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Medical News

Europe Becoming Complacent over HIV Prevention

August 9, 2002

A note from TheBody.com: Since this article was written, the HIV pandemic has changed, as has our understanding of HIV/AIDS and its treatment. As a result, parts of this article may be outdated. Please keep this in mind, and be sure to visit other parts of our site for more recent information!

Rising levels of gonorrhea and syphilis across western Europe since 1995 imply that complacency over HIV prevention efforts may have set in among individuals and some governments, argue researchers in the British Medical Journal ("Are Trends in HIV, Gonorrhea, and Syphilis Worsening in Western Europe?" 2002;324:1324-7).

In examining national trends in diagnosed HIV infections, gonorrhea, and infectious syphilis from 1995 to 2000, Angus Nicoll and Francoise Hamers found that new diagnoses of sexually acquired HIV infections increased by 20 percent in western Europe. Rates of gonorrhea increased in France, the Netherlands, Sweden, Switzerland, and the United Kingdom, while outbreaks of syphilis have recently been reported in several countries, especially among men who have sex with men, including men already infected with HIV.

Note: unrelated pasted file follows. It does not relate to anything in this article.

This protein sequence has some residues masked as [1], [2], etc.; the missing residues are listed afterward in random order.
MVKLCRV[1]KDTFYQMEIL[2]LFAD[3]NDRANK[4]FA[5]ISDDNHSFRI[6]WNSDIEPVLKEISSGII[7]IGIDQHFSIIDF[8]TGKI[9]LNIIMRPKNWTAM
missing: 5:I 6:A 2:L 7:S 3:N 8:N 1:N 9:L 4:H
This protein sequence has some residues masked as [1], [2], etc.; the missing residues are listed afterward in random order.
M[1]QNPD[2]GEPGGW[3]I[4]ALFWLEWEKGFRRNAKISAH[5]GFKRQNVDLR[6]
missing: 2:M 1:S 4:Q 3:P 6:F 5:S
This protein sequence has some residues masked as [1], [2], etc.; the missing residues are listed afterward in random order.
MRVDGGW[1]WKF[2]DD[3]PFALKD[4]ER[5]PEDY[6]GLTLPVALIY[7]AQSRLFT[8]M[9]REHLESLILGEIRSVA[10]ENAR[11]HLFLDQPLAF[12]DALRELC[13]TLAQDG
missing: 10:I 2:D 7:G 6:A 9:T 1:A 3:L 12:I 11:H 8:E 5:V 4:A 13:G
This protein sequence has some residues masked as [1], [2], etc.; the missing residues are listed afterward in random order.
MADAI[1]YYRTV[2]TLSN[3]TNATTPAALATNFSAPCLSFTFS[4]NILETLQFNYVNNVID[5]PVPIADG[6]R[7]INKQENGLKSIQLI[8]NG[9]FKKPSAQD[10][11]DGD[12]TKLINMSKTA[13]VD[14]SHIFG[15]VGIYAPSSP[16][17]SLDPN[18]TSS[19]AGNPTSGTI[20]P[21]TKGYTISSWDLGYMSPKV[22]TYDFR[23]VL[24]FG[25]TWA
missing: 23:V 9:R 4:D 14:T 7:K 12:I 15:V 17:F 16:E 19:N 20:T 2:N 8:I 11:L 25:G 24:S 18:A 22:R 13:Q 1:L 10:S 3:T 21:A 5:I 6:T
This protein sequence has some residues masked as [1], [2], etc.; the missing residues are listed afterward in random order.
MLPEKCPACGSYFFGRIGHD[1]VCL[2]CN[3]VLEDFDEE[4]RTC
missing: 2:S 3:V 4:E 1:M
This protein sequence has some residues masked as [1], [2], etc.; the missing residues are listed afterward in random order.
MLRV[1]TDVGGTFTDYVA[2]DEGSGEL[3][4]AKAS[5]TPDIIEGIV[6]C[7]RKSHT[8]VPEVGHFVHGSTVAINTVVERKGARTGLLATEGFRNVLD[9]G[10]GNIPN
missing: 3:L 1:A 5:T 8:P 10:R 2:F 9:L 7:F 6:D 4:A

These preliminary data show that sexual health has deteriorated in parts of western Europe in recent years, according to the authors. Increasing numbers of people are living with HIV; levels of STDs that facilitate HIV transmission are rising; and sexual behavior is getting riskier, leading to fears of increasing HIV transmission.

AIDS campaigns from the late 1980s and early 1990s seem to have been forgotten, and efforts to prevent HIV transmission need to be strengthened, they said. In addition to prevention measures, consistent surveillance needs to be established across Europe to monitor trends in key STDs, resistance of gonorrhea, and likely incidence of HIV transmission.

Back to other CDC news for August 9, 2002

Previous Updates

Adapted from:
TB & Outbreaks Week
07.23.02

A note from TheBody.com: Since this article was written, the HIV pandemic has changed, as has our understanding of HIV/AIDS and its treatment. As a result, parts of this article may be outdated. Please keep this in mind, and be sure to visit other parts of our site for more recent information!



  
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This article was provided by CDC National Prevention Information Network. It is a part of the publication CDC HIV/Hepatitis/STD/TB Prevention News Update.
 
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